--> Abstract: Eustatic and Tectonic Effects in Sequence Stratigraphy of the Paralic-Shelfal Marine Section, Upper Cretaceous, Alabama, by D. T. King, Jr.; #90989 (1993).

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KING, DAVID T., JR., Auburn University, Auburn, AL

ABSTRACT: Eustatic and Tectonic Effects in Sequence Stratigraphy of the Paralic-Shelfal Marine Section, Upper Cretaceous, Alabama

In Alabama, sequence stratigraphic facies relations within the late Santonian to latest Maastrichtian (85-67 Ma) marine section have been strongly influenced by second-, third-, and fourth-order sea level changes related both to global eustasy and regional tectonics. Through detailed lithostratigraphic and biochronostratigraphic correlations, one can delineate the dictating mechanism (eustasy versus tectonics). In the outcrop region, the marine section is 450 m thick and is comprised of paralic and shelfal facies associations that occur within all formal stratigraphic units and, in turn, make up the 13 genetic packages (i.e., stratigraphic sequences) of the total marine section. Second-order eustatic oscillations of 3.5-5.0-m.y. duration dictated the paleogeographic (depositional) str ke and the characteristics of lateral and vertical facies relations along paleogeographic strike. Third-order sea level oscillations (0.5-3.5 m.y.) are related to either eustasy or regional tectonics. Oscillations driven by eustasy produced stratigraphic breaks with appreciable relief, significant regional paleogeographic reorganizations, increased lateral and vertical facies entropy,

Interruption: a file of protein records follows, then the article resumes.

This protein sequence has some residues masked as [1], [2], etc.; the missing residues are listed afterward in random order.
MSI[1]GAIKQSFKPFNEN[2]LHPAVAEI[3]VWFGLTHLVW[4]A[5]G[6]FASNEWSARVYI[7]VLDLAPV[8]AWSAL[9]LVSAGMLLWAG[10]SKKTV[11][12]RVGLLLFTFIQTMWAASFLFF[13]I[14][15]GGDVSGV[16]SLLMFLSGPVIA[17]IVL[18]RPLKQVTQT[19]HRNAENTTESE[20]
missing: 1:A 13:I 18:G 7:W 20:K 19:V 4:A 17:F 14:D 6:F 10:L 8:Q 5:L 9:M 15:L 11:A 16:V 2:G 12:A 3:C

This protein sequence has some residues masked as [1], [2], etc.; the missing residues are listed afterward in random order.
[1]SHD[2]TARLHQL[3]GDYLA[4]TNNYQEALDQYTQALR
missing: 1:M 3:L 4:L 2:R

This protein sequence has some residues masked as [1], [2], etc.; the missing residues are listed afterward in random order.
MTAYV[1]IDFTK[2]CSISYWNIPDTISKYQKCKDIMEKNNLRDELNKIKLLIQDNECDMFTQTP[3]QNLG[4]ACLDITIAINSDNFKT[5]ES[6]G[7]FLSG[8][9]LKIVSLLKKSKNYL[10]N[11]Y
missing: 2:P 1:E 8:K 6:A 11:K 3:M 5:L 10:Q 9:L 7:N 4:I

and notable faunal changes. Stratigraphy of tectonically induced third-order oscillations generally lacks most or all of these features. Fourth-order sea level oscillations (less than 0.5 m.y.) are related most closely to minor regional tectonic adjustments coeval with the onset of episodic, Farallon-North American plate interactions. The episodic (rather than periodic) nature of fourth-order shelfal parasequences in the area, their fining-upward textural signature, characteristic transitional benthic-to-pelagic fossil record, and stratigraphic correlations with thin, prograding clastic tongues (paralic facies) collectively demonstrate a non-Milankovitch origin of the shelfal parasequences.

AAPG Search and Discovery Article #90989©1993 GCAGS and Gulf Coast SEPM 43rd Annual Meeting, Shreveport, Louisiana, October 20-22, 1993.